Developing Warning and Disaster Response Capacity in the Tourism Sector in Coastal Washington, USA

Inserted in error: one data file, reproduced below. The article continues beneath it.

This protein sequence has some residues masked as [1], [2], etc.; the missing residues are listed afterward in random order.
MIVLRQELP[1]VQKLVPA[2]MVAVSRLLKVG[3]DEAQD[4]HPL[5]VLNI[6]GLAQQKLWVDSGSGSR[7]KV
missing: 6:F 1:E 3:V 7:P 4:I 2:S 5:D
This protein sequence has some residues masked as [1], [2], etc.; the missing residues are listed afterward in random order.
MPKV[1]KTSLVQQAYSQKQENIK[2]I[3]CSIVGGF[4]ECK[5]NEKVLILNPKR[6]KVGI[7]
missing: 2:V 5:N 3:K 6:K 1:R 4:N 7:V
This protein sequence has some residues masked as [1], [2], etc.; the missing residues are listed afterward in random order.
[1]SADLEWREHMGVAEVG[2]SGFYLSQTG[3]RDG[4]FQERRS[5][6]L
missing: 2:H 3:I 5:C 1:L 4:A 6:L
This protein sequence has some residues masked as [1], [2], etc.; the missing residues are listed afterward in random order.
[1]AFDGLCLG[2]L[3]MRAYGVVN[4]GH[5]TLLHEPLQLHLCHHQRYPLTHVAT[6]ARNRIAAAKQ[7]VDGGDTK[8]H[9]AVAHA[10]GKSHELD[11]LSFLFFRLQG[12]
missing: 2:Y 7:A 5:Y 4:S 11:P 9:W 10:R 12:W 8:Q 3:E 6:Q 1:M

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Purpose - There has been a considerable effort over the last decade to increase awareness of the tsunami risk in coastal Washington, USA. However, contemporary research on warning systems spawned by the recent Indian Ocean tsunami tragedy highlights the need for development of an effective tsunami warning system for both residents and transient populations, including visitors and tourists. This study sets out evaluate staff training for emergencies, emergency management exercises (including drills and evacuation), and hazard signage within motels and hotels in Ocean Shores, Washington, USA. Design/methodology/approach - Data were collected from interviews with reception staff and managers at 18 hotels, motels, and other accommodation establishments. Findings - Levels of staff training and preparedness for tsunami and other hazards were found to be generally very low, although examples of "best practice" were found at a select few establishments. Larger hotels already had orientation or general training programmes set up which had the potential to incorporate future tsunami and hazard training, while smaller "owner-operator" businesses did not. Research limitations/implications - Suggestions on how to improve preparedness are discussed, including undertaking training needs analyses and conducting workshops, simulations and employee training to empower both businesses and employees. Originality/value - This case study provides an insight into the challenges faced by emergency managers and the tourism sector in improving the effectiveness of warning systems in areas with high transient populations.